Walter Matthau plays a professional killer going by the name of Trabucco, who is on his way to rub out gangster Rudy "Disco" Gambola, set to testify against the mob. As Trabucco heads off ... See full summary »
Hildy Johnson is the top reporter on a Chicago newspaper during the 1920s. Tired of the whole game he's determined to quit his job to get married. His scheming editor, Walter Burns, has other plans though. It's the day before guilty (but insane) murderer, Earl Williams, is due to go to the gallows and Burns tempts Johnson to stay and write the story. Written by
Col Needham <firstname.lastname@example.org>
A handful of characters who are merely mentioned in the play actually appear in the movie, such as Duffy, Officer Jacobi, and Dr. Eggelhofer. On the other hand, there are some characters from the original play who were left out of this movie, including Peggy's disapproving mother, court guard Woodenshoes Eichorn, and former criminal Diamond Louis. In addition, Plunkett's name in the play was Irving Pincus (his name was also changed in "His Girl Friday" , this time to Joe Pettibone), and reporter newcomer Rudy Kepler did not exist in the original play. See more »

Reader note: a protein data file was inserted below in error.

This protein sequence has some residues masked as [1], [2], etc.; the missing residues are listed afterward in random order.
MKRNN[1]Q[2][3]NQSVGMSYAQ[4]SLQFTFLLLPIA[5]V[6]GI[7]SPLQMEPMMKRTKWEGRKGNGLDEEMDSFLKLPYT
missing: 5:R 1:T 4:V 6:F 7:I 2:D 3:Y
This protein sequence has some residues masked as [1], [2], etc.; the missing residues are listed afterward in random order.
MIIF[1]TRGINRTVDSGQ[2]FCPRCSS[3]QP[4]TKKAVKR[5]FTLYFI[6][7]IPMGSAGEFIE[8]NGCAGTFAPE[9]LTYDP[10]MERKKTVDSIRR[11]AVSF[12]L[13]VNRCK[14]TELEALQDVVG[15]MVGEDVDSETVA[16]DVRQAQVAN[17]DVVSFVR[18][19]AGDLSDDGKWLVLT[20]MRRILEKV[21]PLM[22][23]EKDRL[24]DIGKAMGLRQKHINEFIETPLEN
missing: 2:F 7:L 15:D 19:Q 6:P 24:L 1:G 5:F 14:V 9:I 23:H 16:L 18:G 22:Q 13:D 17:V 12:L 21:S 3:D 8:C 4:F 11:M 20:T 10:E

The Movie supposedly showing at the Balaban-Katz was the Silent The Phantom of The Opera, a movie that came out in 1925. Since the story takes place in 1929, it would have been unlikely that a 4 year old movie would be in a first-run theater. Furthermore, a Silent showing in a first run movie palace would have been unlikely in 1929 - almost everything were "Talkies" by then. Finally, if a Silent were for some reason playing, Peggy Grant wouldn't have stepped away from the organ console after "Button Up Your Overcoat." After the Newsreel she would have gotten down to business accompanying the Phantom. See more »
I also do not understand the critics on this one. It's fast-paced, magnificently cynical throughout, unabashedly edgy, and the one-liners come faster than zingers on your average sit-com. Plus it captures the world of urban newspapers better than other movies capture the world of almost anything they attempt.
17 of 26 people found this review helpful.
Was this review helpful to you?